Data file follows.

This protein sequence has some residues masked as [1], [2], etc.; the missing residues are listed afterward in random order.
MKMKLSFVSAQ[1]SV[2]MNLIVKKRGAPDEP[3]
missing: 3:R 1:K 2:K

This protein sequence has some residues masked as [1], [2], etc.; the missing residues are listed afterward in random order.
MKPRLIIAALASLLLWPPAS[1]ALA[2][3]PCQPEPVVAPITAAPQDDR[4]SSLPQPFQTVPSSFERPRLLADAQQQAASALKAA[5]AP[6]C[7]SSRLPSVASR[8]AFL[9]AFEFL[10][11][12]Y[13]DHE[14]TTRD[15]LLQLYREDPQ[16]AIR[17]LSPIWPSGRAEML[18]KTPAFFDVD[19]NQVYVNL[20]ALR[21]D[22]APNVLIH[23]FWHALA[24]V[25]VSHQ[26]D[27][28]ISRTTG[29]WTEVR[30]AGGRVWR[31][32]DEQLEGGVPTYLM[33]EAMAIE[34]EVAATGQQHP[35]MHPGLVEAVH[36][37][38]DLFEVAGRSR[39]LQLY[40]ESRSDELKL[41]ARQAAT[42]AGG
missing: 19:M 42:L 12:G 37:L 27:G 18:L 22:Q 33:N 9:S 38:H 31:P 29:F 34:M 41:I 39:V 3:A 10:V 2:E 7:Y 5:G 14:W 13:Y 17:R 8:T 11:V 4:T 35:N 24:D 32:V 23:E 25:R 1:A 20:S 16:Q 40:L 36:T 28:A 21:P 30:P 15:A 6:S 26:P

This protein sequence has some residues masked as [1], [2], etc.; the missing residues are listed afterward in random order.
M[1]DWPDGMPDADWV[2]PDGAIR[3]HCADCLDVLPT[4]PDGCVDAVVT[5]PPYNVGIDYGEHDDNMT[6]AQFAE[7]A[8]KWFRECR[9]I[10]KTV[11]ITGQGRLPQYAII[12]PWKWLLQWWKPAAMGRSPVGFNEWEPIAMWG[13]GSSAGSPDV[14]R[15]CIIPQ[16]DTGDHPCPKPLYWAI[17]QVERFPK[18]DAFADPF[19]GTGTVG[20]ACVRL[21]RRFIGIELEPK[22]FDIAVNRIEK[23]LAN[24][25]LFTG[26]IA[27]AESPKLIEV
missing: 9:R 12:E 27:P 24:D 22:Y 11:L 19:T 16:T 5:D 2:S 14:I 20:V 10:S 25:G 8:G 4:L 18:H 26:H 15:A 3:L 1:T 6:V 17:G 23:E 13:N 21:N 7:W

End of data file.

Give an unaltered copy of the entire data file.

This protein sequence has some residues masked as [1], [2], etc.; the missing residues are listed afterward in random order.
MKMKLSFVSAQ[1]SV[2]MNLIVKKRGAPDEP[3]
missing: 3:R 1:K 2:K

This protein sequence has some residues masked as [1], [2], etc.; the missing residues are listed afterward in random order.
MKPRLIIAALASLLLWPPAS[1]ALA[2][3]PCQPEPVVAPITAAPQDDR[4]SSLPQPFQTVPSSFERPRLLADAQQQAASALKAA[5]AP[6]C[7]SSRLPSVASR[8]AFL[9]AFEFL[10][11][12]Y[13]DHE[14]TTRD[15]LLQLYREDPQ[16]AIR[17]LSPIWPSGRAEML[18]KTPAFFDVD[19]NQVYVNL[20]ALR[21]D[22]APNVLIH[23]FWHALA[24]V[25]VSHQ[26]D[27][28]ISRTTG[29]WTEVR[30]AGGRVWR[31][32]DEQLEGGVPTYLM[33]EAMAIE[34]EVAATGQQHP[35]MHPGLVEAVH[36][37][38]DLFEVAGRSR[39]LQLY[40]ESRSDELKL[41]ARQAAT[42]AGG
missing: 19:M 42:L 12:G 37:L 27:G 18:L 22:Q 33:N 9:S 38:H 31:P 29:F 34:M 41:I 39:V 3:A 10:V 2:E 7:Y 5:G 14:W 13:Y 17:R 8:T 11:V 4:T 35:N 24:D 32:V 23:E 25:R 1:A 20:S 16:Q 40:L 36:T 28:A 21:P 30:P 15:A 6:S 26:P

This protein sequence has some residues masked as [1], [2], etc.; the missing residues are listed afterward in random order.
M[1]DWPDGMPDADWV[2]PDGAIR[3]HCADCLDVLPT[4]PDGCVDAVVT[5]PPYNVGIDYGEHDDNMT[6]AQFAE[7]A[8]KWFRECR[9]I[10]KTV[11]ITGQGRLPQYAII[12]PWKWLLQWWKPAAMGRSPVGFNEWEPIAMWG[13]GSSAGSPDV[14]R[15]CIIPQ[16]DTGDHPCPKPLYWAI[17]QVERFPK[18]DAFADPF[19]GTGTVG[20]ACVRL[21]RRFIGIELEPK[22]FDIAVNRIEK[23]LAN[24][25]LFTG[26]IA[27]AESPKLIEV
missing: 9:R 12:E 27:P 24:D 22:Y 11:L 19:T 16:T 5:D 2:S 14:I 20:V 10:S 25:G 8:G 4:L 18:H 26:H 15:A 3:L 1:T 6:V 17:G 23:E 13:N 21:N 7:W